By Mike Frick
“Since you have gone, the house is empty, it has been three seasons now
Extinguish the lamps, let the twilight come, we must endure the setting sun” —Chinese funeral couplet
In 2000-2001, Elisabeth Rosenthal published a series of reports in the New York Times that alerted the world to a startling AIDS epidemic among farmers in central China. Beginning in the early 1990s, thousands of farmers in the Yellow River provinces of Henan, Hebei, Hubei, and Shanxi had contracted HIV through commercial blood selling. Local government officials in Henan promoted blood and plasma selling as a rural development scheme that would lift farmers out of poverty. State-run collection centers and private collectors known as “blood heads” would pool blood, extract the desired plasma, and then inject the leftover blood back into donors, thereby enabling people to donate more frequently. Unsafe pooling and re-injection practices exposed thousands to HIV; secondary transmission then occurred on an even wider scale through the use of contaminated blood products in hospitals as well as transmission to sexual partners and children by those already infected. After the epidemic came to light, the Chinese government banned the sale of blood and worked to increase the safety of the blood supply. Yet local officials also denied the scale of the epidemic and harassed journalists, physicians, and other activists who sought to document the extent of the blood disaster.
Yan Lianke’s novel Dream of Ding Village, a nominee for the 2012 Man Asian Literary Prize, opens in the waning years of the blood-selling frenzy, as a small farming community in Henan province watches “the fever” begin to claim the lives of working-age adults. By the mid-1990s, the Chinese government had acknowledged the spread of HIV/AIDS among drug users on China’s southwestern borders, but no one expected AIDS to appear among poor farmers in China’s heartland. The discovery of aizibing cun, or AIDS villages, in central China forced government leaders to confront a pattern of HIV transmission among Han Chinese unrelated to opium trafficking and injecting drug use among ethnic minority communities along the Chinese-Burmese border. At the outset of the novel, so many people have died in Ding Village that families have stopped observing mourning rituals such as pasting funeral couplets outside their homes, and grave markers have become “as dense as the sheaves of wheat” that those healthy enough to work struggle to harvest.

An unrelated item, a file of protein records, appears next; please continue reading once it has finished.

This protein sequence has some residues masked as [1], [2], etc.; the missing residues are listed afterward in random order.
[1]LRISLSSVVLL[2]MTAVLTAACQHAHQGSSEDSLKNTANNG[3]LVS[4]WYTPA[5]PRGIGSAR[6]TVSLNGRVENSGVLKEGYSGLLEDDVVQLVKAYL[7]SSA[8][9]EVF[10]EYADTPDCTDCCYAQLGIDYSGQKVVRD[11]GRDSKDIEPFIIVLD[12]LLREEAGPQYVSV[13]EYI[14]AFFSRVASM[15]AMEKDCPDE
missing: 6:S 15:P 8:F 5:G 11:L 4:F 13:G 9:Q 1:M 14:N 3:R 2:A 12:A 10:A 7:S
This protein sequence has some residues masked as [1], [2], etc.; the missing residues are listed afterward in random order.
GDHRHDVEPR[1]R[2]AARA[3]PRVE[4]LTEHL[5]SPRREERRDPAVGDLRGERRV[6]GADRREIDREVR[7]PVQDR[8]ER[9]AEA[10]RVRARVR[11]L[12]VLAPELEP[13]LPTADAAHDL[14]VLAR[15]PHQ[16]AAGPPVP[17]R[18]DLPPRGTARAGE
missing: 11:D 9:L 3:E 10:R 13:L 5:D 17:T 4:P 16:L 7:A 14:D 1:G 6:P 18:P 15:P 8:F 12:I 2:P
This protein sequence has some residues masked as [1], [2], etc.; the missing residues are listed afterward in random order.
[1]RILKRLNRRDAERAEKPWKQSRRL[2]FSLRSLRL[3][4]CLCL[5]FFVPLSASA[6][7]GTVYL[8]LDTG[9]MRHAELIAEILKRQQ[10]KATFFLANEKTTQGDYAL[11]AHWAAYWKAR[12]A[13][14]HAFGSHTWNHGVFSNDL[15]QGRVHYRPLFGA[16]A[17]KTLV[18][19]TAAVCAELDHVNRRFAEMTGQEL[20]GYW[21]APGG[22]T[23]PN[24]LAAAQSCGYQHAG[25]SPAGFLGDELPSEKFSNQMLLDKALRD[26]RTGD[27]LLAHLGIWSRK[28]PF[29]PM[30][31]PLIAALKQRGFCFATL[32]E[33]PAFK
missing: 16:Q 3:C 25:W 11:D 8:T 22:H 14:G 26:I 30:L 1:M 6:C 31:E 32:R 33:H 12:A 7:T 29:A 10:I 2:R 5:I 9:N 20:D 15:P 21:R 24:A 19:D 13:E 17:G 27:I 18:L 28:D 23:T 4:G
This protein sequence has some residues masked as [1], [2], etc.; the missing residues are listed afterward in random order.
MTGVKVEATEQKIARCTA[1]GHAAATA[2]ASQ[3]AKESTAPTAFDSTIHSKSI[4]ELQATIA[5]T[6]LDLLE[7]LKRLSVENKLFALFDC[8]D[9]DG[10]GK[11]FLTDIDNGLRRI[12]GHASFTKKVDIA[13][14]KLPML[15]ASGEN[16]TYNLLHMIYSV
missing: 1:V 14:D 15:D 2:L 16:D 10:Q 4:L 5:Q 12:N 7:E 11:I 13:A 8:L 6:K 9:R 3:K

The narrator of Yan’s novel is Ding Qiang, the murdered twelve-year-old son of Ding Hui, the village’s most notorious blood head. The villagers poison Qiang in retaliation for his father’s actions; Ding Hui had established Ding Village’s largest blood bank and used the profits to modernize the family compound. Not content to wait for customers, Ding Hui put his plasma bank on wheels, pushing it out to the village’s fields to collect blood from working farmers, who then fell sick. After Qiang’s murder, the boy lingers over Ding Village as a clear-eyed observer. His omniscient narration serves mainly to illuminate the thoughts of his grandfather, who tries to care for sick villagers while shouldering the remorse his son Ding Hui never musters.